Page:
When Roman legions marched on your homeland, it was something of a mixed blessing. On the one hand your people’s sovereignty had come to an end. You now owed fealty and taxes to a foreign man who smelled of garum, offering prayers in a strange tongue to strange gods. On the other, your standard of living was sure to improve rapidly. Conquest by Rome meant the end of inter-tribal conflict, the arrival of aqueducts and public baths, exposure to novel goods and faraway markets. For nearly all of human history, the price of access to technological advancement was the surrender of sovereignty. No longer.
Today an ordinary citizen in any humble nation can access the greatest treasures of far-flung empires by means of an internet connection and the right lines of code. No more must his people suffer the indignities of conquest and occupation to enjoy the fruits of their adversaries’ years of painstaking and expensive research and development. The wires that connect the globe have finally flattened the battlefield.
No more brilliantly has this truth been demonstrated than by the People’s Republic of China. What they could not develop domestically they have stolen electronically. They have accomplished half a millennium’s worth of advancement in mere decades. In the span of a generation China has made itself a technological peer of the United States and never suffered an American boot on Chinese soil. They know it, we know it, and they know we know it.
2022’s National Military Strategy, the annual report from the Joint Chiefs of Staff outlining our nation’s military priorities and planned means of addressing them, is littered with references to China: “The PRC is the pacing challenge for the Department.” “Ensure the Joint Force possesses the combat-credible capabilities necessary to prevail in conflict against the PRC in the Indo-Pacific.” “The People’s Republic of China (PRC) and Russia possess the will and the means to pose an existential threat to our way of life.” The list goes on.
Beginning in the Obama administration, the US began its “pivot to the Indo-Pacific,” a reaction to the sobering realities of China’s unprecedentedly rapid technological and military advancements. This meant a greater concentration of personnel, materiel, focus, and activity in the Pacific Command Area of Responsibility (PACOM AOR). More forward-deployed ships, more and longer deployments in the hotly contested South China Sea, increased exercises with friendly nations in an attempt to shore up regional resistance to Chinese expansion.
For all the exercises and contingency plans across PACOM, the chief concern for both sides remains Taiwan. China views every day it persists in its breakaway status as an insufferable slap in the face, a festering wound with only one path to healing. The US views maintaining the status quo as paramount in preserving the encirclement of its chief adversary by American client states. While only one vision can win out, neither side can afford to lose. There are no higher geopolitical stakes on earth.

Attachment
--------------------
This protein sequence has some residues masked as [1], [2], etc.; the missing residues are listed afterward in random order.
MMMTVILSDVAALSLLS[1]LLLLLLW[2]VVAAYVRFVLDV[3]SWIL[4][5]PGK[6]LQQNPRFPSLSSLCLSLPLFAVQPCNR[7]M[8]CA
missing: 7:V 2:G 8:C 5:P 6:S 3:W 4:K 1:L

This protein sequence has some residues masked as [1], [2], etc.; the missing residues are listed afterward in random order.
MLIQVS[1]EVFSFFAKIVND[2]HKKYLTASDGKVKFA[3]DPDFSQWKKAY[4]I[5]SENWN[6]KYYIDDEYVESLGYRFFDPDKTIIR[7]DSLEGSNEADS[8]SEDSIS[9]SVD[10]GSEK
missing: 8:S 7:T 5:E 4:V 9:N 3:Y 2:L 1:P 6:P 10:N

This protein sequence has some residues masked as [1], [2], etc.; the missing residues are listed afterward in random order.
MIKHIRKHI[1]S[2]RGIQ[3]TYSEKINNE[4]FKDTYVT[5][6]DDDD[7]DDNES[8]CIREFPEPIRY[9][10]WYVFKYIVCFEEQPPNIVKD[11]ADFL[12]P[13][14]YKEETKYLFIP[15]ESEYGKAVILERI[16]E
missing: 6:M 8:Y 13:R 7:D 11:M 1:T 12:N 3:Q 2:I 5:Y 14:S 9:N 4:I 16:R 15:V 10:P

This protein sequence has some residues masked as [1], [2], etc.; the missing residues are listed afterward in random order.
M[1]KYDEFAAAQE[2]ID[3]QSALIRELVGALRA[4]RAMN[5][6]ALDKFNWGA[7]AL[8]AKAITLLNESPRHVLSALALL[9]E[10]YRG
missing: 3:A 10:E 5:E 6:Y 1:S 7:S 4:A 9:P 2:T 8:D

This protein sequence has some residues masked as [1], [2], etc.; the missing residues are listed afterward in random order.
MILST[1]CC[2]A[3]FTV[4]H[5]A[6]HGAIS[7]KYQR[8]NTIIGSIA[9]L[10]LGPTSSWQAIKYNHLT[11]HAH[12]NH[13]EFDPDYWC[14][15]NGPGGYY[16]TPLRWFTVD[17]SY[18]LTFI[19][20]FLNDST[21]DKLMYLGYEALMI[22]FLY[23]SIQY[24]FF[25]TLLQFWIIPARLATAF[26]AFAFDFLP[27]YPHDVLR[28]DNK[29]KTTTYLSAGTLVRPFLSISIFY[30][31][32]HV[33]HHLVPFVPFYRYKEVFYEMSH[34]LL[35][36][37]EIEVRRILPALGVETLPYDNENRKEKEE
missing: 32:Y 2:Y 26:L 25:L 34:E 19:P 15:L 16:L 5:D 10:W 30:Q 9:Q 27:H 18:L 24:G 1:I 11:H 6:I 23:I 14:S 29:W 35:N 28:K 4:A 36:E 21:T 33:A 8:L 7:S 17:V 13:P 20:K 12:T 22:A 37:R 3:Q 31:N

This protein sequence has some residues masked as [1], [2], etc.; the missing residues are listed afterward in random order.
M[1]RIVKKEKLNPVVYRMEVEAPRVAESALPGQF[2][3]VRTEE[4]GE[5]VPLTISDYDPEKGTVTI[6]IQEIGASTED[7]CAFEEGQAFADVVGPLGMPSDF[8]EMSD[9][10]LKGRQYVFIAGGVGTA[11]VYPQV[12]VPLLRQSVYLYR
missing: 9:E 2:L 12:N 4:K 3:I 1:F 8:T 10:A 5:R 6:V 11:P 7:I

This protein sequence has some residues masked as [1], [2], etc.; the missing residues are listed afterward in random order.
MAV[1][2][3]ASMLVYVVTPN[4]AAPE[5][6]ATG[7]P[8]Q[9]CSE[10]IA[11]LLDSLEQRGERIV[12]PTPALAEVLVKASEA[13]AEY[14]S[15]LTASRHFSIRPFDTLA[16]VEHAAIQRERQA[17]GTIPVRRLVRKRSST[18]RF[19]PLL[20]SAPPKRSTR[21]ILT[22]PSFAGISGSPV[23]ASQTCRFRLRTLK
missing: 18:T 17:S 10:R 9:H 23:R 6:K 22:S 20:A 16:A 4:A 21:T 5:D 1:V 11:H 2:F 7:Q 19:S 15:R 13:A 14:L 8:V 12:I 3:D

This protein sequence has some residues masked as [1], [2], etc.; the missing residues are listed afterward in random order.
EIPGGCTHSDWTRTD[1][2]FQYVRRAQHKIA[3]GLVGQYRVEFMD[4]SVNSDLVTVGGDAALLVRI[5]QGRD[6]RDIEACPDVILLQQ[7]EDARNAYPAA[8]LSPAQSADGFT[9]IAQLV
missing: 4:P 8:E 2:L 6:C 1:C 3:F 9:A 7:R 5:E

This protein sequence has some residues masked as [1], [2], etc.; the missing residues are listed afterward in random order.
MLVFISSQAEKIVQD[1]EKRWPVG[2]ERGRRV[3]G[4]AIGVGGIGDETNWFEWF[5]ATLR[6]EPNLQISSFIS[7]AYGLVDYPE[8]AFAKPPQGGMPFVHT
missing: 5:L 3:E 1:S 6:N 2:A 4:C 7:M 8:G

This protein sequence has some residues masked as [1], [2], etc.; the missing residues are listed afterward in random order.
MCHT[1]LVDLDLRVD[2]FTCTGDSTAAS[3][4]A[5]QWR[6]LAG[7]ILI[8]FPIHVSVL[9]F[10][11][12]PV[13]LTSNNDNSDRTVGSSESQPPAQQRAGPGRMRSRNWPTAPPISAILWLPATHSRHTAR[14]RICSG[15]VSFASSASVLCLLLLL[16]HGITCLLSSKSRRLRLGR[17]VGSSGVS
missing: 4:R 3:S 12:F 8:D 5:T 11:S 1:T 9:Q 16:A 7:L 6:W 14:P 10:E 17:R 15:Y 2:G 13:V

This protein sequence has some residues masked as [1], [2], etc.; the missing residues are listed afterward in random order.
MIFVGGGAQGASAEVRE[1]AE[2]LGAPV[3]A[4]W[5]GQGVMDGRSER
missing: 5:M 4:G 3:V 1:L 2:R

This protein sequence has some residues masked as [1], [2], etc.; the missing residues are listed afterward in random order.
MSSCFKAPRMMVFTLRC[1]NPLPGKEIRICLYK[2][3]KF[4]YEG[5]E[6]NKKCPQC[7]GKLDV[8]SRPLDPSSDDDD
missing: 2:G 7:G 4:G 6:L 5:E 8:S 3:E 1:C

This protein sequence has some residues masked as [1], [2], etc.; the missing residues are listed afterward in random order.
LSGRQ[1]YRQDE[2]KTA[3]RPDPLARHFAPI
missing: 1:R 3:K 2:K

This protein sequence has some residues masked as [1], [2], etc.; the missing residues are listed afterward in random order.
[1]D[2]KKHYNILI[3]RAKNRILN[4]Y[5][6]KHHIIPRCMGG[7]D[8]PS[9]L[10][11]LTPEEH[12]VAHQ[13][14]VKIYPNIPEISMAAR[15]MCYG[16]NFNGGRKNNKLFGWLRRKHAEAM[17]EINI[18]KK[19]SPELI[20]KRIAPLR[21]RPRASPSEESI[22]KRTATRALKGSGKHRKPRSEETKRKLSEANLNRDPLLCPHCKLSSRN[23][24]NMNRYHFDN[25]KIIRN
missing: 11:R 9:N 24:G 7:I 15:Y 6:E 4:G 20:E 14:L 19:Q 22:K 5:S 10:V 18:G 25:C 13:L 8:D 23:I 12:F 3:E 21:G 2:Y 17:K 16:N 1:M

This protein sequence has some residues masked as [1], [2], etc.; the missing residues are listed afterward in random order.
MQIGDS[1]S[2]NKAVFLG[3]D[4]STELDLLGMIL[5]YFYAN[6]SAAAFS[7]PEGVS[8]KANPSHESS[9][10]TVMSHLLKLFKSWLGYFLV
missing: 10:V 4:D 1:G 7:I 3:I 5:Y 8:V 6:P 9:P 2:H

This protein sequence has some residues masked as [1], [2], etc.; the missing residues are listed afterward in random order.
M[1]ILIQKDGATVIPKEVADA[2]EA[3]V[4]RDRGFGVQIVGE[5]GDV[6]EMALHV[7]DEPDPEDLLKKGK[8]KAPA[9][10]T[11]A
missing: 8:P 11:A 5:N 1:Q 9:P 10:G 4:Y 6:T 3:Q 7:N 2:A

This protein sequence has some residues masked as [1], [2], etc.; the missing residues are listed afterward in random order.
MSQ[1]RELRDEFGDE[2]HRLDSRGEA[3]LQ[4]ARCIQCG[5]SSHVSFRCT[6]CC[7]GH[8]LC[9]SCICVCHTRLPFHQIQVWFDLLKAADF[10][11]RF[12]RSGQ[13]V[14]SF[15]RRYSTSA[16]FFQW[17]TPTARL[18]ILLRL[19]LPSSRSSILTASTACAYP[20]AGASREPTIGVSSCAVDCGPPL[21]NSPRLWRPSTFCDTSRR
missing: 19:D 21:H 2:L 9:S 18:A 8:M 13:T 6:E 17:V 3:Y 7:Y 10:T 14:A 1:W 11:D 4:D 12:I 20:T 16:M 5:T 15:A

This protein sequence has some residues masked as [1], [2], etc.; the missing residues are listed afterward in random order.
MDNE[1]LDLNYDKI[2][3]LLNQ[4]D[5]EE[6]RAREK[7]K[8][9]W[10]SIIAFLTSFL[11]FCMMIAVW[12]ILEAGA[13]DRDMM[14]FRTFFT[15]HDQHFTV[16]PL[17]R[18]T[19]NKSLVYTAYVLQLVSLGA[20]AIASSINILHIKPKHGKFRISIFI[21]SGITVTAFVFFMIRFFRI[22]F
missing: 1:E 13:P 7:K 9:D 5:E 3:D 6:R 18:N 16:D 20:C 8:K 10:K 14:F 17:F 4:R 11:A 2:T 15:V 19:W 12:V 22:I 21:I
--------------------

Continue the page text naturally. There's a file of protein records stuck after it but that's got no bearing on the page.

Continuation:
The question that keeps US commanders up at night is “How do we win this?” Indeed, our modern military is explicitly organized and tooled for a showdown with PRC forces centered around their inevitable move on Taiwan. The smart money says this will happen sooner rather than later, the Chinese taking advantage of President Biden’s apparent softer stance compared to Trump’s (to say nothing of the Biden family’s complicated personal ties to the CCP), our purportedly unconditional commitment to providing endless funds and weaponry to Ukraine, and US domestic woes ranging from crippling inflation to swarming illegal immigration to skyrocketing crime and urban collapse.
That question of winning, however, will go unanswered. There simply is no looming war with China. Those military commanders have spent whole careers preparing for a fight they’ll never get. China will take Taiwan and we won’t stand in the way. Why? Because a war with China would mean a material end of the United States as we know it. But things won’t simply continue as before once we forego the fight. China’s recapture of Taiwan is the gutshot that will bleed the American Empire to death.
Twenty-two years ago the US suddenly lurched into war in the Middle East, told our only options were to “fight them there or fight them here.” Two decades of conflict costing thousands of American lives and trillions of dollars later, we finally called it quits with nothing to show for our trouble and a confused, humiliating retreat on the way out.
This is the freshest memory of war in the American mind, one of a perpetually sprawling mission to build liberal Western democracy in a Bronze Age nation with no appetite for it that never enjoyed any hope of succeeding. This background is centrally important to the American people’s appetite for war. We are still tired, still wary, far from eager to send our children into another foreign meat-grinder.